February 9th, 2011 6:21 PM by AllenBrothers Realtors
2/9/2011 Recap of NAR article:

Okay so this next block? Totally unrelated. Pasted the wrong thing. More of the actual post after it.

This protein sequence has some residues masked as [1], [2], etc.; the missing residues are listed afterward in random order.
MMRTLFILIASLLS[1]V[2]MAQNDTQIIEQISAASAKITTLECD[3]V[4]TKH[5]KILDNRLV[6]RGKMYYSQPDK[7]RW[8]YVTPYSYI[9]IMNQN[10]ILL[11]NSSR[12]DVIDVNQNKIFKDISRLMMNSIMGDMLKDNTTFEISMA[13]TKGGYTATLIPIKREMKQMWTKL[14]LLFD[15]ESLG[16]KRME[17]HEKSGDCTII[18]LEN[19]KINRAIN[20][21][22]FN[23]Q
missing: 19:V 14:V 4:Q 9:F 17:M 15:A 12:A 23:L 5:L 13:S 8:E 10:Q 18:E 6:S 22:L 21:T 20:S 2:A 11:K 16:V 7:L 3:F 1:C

Although many strange and varied answers are given to the question of what The American Dream is these days, home ownership still remains a powerful incentive for a great many people. This includes a secure family and home in the broadest sense. The home is where a person's identity, values and traditions are established, but does it matter if the home is actually owned? Some critics in the wake of the financial crisis say it doesn't. This conversation is appropriate in the wake of the past decade's extremes, say some experts. It's important to remember that home ownership is still very important. Barbara Kiviat: Americans have made buying a house into a "fetish" responsible for a litany of ills ranging from lingering economic stagnation to suburban sprawl. NAR leaders say the values upon which this country was built are at stake. The people of the US have believed for 234 years that property ownership was a core value of this country. This is still the dominant media message (2:1) as found in media studies. Home ownership has a positive effect on people's family lives, finances, and feelings of connectedness to their community. An overwhelming majority of Americans polled feel that owning a home is a smart investment and step toward financial security. To back this: in 2007, median net worth of homeowner families: $234,200. Of renting families: $5,100. A similar disparity existed before the housing market heated up a decade ago. Homeownership is perhaps the surest way to accumulate net worth for middle class families that there is. Mortgage payments contain the equivalent of savings deposits. Children of homeowners also scored higher on math and reading achievement tests in a Harvard study. Homeowners feel more committed to their communities, and know their neighbors better. Despite this, in 2010 a bipartisan commission proposed to cut the mortgage interest deduction for the first time ever, changing the deduction to a 12 percent nonrefundable tax credit, capping the amount at $500,000, and eliminating second mortgages and home equity. It didn't pass, but it almost did. The proponents claimed home owners did not deserve any exclusive tax incentives, and that renters shouldn't be unfairly forced to subsidize those who owned homes. The irony is that the large majority of renters still support the MID, and the reason is clearly because they still believe in the American Dream, which is encapsulated by homeownership. Americans are cynical about the economy, but they aren't cynical about the American Dream. Check out the Home Ownership Matters page on REALTOR.org. Breaking news, key research, online tools, and resources for associations and activists can be found there. The fight to preserve and protect home ownership is just getting under way.
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